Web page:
Swing of the bell crank 38 causes the push-up portion 39c also to swing about the shaft 36, so that the tappet 40a maintained at its lower end in contact with the push-up portion 39c is lifted by the latter a predetermined amount to open the exhaust valve 20, for example.
The linkage 34b for operating the suction valve 21 is located at a side of the output shaft section 25a disposed substantially opposite the side at which the linkage 34a for the exhaust valve 20 is located. Thus, even if the followers 39e of the two linkages 34a and 34b were in sliding engagement in the same guide groove 32, they have a phase difference of 180 degrees, so that the operation of opening the exhaust valve 21 is not interfered with and the linkage 34a functions to open (or close) the exhaust valve 20 with correct timing.
The metal bearings 28, guide groove 32 and followers 35 are lubricated by splash lubrication.
The followers 35 of the linkages 34a and 34b are fitted in and guided by the common guide groove 32. This arrangement allows the exhaust valve 20 and suction valve 21 to be opened and closed by the operations of the linkages 34a and 34b which are linked to each other through the common guide groove 32. This eliminates the need to provide two guides, one for the exhaust valve 20 and the other for the suction valve 20, with a result that the length L3 (see FIG. 1) of the crank-shaft 24 in the axial direction can be reduced.
This makes the crank-case 14 compact in size, and it is also possible to obtain an overall compact size in a 4-cycle engine which uses the crank-case 14 of this construction.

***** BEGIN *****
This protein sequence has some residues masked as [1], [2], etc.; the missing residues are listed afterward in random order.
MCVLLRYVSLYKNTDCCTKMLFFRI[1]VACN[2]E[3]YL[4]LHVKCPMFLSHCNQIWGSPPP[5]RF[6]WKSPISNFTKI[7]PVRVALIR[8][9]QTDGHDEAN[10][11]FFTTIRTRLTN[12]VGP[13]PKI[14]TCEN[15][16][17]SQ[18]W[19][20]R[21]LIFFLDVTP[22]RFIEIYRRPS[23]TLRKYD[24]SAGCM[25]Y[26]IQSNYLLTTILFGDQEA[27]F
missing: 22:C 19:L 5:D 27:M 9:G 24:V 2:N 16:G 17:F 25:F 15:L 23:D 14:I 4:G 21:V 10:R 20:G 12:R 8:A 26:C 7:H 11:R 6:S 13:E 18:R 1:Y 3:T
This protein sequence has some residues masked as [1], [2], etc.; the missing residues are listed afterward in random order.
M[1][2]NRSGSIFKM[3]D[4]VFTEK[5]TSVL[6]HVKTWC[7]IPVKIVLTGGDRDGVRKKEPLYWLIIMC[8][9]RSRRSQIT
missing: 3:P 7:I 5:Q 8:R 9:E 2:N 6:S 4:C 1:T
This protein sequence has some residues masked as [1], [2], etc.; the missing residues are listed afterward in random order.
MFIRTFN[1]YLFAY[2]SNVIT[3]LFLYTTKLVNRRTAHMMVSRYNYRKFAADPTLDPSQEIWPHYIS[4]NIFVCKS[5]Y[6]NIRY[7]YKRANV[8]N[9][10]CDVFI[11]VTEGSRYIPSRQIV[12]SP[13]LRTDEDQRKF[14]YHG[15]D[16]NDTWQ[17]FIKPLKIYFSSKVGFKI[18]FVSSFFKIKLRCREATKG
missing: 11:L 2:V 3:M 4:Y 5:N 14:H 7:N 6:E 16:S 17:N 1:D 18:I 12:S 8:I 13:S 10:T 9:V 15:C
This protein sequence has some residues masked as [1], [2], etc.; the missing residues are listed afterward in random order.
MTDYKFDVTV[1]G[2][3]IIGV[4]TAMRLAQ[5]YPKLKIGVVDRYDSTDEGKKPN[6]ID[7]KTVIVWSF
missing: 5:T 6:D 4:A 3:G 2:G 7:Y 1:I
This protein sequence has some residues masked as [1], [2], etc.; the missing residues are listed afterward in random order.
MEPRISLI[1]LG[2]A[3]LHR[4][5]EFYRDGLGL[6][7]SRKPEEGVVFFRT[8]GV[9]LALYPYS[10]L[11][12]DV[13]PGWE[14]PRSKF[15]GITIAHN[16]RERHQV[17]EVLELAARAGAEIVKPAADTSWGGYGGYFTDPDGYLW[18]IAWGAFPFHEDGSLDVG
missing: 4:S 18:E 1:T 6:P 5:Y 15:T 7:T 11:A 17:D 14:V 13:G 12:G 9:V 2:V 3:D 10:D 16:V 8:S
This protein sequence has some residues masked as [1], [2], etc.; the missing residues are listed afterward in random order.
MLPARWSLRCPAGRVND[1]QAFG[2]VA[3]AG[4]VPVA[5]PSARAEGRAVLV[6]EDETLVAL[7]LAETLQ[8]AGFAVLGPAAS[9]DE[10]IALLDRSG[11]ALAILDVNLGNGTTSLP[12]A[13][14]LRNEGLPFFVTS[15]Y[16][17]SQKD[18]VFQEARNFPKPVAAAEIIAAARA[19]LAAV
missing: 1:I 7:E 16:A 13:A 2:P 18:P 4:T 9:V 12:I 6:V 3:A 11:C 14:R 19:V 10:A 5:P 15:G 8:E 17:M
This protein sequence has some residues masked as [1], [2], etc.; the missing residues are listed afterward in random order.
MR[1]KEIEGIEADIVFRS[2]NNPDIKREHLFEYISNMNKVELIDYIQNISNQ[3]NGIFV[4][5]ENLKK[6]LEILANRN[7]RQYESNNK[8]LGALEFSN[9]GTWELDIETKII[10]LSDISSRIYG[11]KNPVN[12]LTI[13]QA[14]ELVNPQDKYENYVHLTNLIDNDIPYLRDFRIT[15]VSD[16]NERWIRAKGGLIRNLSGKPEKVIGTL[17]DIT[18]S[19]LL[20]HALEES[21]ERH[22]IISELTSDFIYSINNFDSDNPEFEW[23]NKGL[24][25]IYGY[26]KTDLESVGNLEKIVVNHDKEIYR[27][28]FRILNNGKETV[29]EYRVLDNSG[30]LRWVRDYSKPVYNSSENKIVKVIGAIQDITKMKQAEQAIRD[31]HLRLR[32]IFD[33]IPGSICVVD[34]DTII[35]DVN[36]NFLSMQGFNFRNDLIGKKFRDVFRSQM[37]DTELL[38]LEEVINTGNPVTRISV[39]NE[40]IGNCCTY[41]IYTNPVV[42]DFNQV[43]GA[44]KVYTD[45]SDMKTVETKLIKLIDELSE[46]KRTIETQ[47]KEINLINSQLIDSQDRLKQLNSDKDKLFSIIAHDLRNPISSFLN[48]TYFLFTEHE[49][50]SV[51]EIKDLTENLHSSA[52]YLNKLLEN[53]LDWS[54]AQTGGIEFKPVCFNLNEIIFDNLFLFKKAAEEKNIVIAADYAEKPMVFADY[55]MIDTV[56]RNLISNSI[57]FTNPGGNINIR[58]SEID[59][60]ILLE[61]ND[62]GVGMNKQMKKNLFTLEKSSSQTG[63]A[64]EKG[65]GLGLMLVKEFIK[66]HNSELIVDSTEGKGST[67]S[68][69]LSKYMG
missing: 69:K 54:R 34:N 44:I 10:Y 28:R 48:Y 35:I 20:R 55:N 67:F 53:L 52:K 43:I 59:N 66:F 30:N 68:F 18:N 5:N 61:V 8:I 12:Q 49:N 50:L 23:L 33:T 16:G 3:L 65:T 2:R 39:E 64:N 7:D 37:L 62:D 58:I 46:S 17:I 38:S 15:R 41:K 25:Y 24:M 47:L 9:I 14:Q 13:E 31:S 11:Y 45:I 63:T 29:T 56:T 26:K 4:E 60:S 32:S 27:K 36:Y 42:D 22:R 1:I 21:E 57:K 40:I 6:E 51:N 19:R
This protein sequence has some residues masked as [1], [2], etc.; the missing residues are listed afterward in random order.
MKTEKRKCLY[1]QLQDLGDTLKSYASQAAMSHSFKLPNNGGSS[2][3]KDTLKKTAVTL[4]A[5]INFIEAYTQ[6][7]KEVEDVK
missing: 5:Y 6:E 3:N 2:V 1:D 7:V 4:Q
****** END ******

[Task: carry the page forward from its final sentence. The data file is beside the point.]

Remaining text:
The guide groove 32 can be readily formed by machining because what is essential is to form the guide groove 32 concentrically with the output shaft section 25a.
The use of the crank-case 14 of the aforesaid construction enables the exhaust valve 20 and suction valve 21 to be located adjacent each other and oriented in a direction perpendicular to the center axis of the exhaust valve 21, thereby permitting the exhaust valve 20 and suction valve 21 to be disposed adjacent one side of the cylinder 12 in what is usually referred to as an L-type arrangement.
The governor means 50 is located at the output shaft section 25b located on a side of the crank-case 14 opposite the side thereof on which the linkages 34a and 34b are located at the output shaft section 25a. This enables the length L3 to be further reduced. The linkages 34a and 34b and governor means 50 are located in a dead space in the crank-case 14, thereby further reducing the size of the crank-case 14.
The weights 52 of the governor means 50 are directly secured to the crank web 25d. This eliminates the need to use a drive gear used in the prior art, thereby simplifying the construction of the governor means 50 and reducing the noise level. The distance between the governor means 50 and crank web 25d is reduced, thereby increasing the response of the governor means 50.